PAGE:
SuperNOIRtural Tales is a collection of five stories featuring a recurring private detective character named Felix Renn. I don’t recall where the idea for Felix came from, except that I’ve always enjoyed supernatural fiction and detective fiction, and thought it would be fun to combine them in one story.

3. What genre does your book fall under?

I suppose some people would say it’s urban fantasy, but UF has become synonymous with paranormal romance these days, so I tend to refer to these stories as supernatural noirs, or supernoirturals (hence the title of the book).

4. What actors would you choose to play the part of your characters in a movie rendition?

I think Ryan Gosling could make an interesting Felix. And I think Alicia Witt would do well as Felix’s ex-wife/assistant, Sandra.

5. What is the one-sentence synopsis of your book?

Felix Renn is a private detective in a supernatural world.

6. Will your book be self-published or represented by an agency?

The book was published by Burning Effigy Press.

7. How long did it take you to write the first draft of the manuscript?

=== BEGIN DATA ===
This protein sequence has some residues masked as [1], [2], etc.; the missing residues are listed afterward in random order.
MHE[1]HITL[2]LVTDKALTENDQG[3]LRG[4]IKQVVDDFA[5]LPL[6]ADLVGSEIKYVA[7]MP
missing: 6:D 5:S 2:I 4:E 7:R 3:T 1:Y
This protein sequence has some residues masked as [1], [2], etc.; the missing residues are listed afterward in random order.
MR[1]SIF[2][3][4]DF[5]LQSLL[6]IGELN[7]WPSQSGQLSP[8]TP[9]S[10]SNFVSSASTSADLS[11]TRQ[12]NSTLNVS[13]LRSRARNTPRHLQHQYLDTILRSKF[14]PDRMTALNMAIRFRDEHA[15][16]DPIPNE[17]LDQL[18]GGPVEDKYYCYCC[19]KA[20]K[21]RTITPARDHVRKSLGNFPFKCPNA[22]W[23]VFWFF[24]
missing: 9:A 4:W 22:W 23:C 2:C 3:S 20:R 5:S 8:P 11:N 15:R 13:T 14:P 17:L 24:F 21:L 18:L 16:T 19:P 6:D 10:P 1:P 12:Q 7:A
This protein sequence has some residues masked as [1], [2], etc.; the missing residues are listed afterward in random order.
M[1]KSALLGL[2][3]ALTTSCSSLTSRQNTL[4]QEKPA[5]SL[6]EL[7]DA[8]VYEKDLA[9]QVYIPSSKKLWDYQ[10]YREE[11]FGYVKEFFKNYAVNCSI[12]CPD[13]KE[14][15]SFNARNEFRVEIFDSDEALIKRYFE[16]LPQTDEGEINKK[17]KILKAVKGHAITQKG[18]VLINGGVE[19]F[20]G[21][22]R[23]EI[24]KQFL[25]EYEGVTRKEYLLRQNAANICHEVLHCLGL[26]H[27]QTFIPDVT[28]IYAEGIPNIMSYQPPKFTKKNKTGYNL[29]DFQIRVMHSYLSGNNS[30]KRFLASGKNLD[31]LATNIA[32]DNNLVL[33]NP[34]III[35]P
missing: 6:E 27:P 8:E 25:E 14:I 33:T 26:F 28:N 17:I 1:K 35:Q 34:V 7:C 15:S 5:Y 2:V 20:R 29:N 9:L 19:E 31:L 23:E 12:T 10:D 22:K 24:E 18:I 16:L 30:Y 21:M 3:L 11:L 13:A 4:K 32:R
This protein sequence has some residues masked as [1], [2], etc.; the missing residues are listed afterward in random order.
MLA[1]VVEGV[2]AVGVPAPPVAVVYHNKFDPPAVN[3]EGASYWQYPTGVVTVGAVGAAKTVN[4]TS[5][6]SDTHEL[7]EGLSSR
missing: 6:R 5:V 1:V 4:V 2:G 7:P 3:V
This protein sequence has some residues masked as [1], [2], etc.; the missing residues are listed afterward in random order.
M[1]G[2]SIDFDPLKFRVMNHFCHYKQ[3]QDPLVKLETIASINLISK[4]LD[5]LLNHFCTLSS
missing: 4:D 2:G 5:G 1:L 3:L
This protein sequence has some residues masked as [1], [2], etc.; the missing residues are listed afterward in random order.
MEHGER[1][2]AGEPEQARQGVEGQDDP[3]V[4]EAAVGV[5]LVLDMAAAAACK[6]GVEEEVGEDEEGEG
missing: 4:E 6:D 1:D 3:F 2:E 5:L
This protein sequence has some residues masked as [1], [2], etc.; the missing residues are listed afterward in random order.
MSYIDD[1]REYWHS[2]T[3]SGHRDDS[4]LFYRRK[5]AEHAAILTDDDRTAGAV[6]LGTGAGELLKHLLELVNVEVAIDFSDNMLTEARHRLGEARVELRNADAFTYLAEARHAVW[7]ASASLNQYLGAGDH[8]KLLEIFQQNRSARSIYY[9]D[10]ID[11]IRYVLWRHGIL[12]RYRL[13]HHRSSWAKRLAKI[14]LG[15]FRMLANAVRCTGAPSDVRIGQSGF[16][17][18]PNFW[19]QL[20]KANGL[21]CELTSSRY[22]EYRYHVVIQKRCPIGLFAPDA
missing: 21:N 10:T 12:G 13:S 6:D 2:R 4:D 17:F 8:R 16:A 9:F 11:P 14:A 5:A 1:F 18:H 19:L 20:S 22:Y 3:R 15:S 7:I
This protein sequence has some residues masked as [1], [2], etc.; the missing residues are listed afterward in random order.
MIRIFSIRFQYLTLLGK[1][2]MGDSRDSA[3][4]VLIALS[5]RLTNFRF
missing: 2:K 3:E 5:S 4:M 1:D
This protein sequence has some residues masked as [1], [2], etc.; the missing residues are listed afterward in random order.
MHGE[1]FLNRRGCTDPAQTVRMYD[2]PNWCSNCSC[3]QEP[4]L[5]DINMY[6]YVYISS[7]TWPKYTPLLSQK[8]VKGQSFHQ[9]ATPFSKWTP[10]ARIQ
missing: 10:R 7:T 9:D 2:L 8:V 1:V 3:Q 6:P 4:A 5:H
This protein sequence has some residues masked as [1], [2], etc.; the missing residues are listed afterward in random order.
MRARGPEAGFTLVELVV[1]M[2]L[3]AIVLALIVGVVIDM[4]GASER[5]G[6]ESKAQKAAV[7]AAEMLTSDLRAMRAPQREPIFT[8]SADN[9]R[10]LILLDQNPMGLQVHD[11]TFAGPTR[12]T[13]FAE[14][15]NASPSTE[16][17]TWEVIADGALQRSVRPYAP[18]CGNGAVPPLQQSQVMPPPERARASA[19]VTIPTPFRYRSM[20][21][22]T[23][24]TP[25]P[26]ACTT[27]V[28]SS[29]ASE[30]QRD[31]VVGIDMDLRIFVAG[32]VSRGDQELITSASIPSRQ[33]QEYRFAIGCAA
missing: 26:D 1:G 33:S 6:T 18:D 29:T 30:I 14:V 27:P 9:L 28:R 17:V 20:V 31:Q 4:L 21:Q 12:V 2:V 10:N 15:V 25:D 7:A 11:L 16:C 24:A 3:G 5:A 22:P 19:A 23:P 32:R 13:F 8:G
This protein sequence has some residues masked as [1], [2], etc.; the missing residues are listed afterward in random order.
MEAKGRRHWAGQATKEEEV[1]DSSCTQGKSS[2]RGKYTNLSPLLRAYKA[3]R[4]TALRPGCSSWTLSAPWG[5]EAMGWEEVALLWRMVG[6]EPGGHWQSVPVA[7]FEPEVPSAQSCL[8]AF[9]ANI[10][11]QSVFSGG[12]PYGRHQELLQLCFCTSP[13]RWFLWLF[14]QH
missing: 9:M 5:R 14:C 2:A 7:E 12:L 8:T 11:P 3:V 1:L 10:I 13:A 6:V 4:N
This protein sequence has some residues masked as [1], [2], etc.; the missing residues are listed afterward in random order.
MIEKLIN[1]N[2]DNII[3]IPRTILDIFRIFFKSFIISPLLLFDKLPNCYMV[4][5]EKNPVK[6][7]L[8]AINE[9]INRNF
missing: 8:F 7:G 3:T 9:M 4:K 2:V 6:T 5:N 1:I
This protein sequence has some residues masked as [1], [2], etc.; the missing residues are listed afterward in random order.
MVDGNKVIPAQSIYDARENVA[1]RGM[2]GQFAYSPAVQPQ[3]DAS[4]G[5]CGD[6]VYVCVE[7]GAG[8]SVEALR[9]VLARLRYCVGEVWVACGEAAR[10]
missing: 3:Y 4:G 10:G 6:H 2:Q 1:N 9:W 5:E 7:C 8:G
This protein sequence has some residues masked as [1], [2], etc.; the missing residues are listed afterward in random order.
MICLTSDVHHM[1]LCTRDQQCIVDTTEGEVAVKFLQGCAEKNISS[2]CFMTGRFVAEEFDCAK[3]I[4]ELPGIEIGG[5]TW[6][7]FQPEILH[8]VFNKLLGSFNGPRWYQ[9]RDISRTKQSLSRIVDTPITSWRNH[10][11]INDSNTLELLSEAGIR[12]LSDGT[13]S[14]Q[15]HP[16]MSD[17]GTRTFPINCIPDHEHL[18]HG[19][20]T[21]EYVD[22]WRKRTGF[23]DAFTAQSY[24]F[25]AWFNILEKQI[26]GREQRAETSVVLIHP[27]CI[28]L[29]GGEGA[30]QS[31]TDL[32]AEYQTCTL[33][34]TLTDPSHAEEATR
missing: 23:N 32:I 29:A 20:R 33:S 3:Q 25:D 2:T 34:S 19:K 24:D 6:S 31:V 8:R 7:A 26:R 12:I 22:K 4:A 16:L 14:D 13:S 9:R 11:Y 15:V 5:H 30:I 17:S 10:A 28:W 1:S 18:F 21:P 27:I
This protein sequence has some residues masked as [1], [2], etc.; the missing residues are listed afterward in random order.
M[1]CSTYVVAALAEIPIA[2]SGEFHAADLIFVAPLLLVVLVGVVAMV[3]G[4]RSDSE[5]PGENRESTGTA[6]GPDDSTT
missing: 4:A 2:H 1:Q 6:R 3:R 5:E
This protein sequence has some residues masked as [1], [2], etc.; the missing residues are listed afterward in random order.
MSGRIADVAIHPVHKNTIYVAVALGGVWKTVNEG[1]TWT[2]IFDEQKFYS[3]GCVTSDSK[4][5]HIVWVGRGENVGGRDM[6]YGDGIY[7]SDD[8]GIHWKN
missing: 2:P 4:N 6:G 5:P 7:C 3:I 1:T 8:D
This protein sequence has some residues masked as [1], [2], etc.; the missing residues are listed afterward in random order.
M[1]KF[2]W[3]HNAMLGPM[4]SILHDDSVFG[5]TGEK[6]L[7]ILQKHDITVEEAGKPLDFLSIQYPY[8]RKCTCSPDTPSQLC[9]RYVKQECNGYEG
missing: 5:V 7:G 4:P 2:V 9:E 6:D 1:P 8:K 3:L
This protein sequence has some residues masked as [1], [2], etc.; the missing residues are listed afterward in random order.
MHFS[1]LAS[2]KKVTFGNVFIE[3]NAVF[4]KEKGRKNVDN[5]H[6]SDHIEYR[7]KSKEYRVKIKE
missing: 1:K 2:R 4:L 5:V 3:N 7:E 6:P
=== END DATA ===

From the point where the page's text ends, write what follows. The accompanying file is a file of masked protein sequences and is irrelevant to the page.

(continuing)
The collection is the culmination of three years’ worth of stories. The longest story, “The Brick” at 50,000 words, took about three months to write.

8. What other books would you compare this story to within your genre?

Hmm. Tough question. I think of Felix as more Harry D’Amour than Harry Dresden, so I’m reluctant to compare the book to others in the field of urban fantasy. The Felix Renn stories actually owe more to detective fiction than horror, so while I would compare the story to something like Everville, by Clive Barker, I’d also include the Lew Archer series by Ross Macdonald and the Spensers books by Robert B. Parker.

9. Who or what inspired you to write this book?

My love for detective/supernatural fiction mash-ups.

10. What else about the book might pique the reader’s interest?

Well, I think Felix Renn and the Black Lands series stands out among others in its subgenre, if only because I don’t self-identify as an author of urban fantasy. It’s not about marketing. I think if you read these stories (and you can read the first one in the series, “Temporary Monsters” for free), you’ll see that they stand very much on their own.

So there we go. Quick and painless. Unfortunately, I’ve only managed to tag one other author so far. Orrin Grey is up next in the hot seat one week from today.

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What are the Black Lands?

The Black Lands is a dimension filled with supernatural creatures that lies next to our own. This alternate reality is the setting for a series of stories by Ian Rogers.

To find out more about the Black Lands, read the history.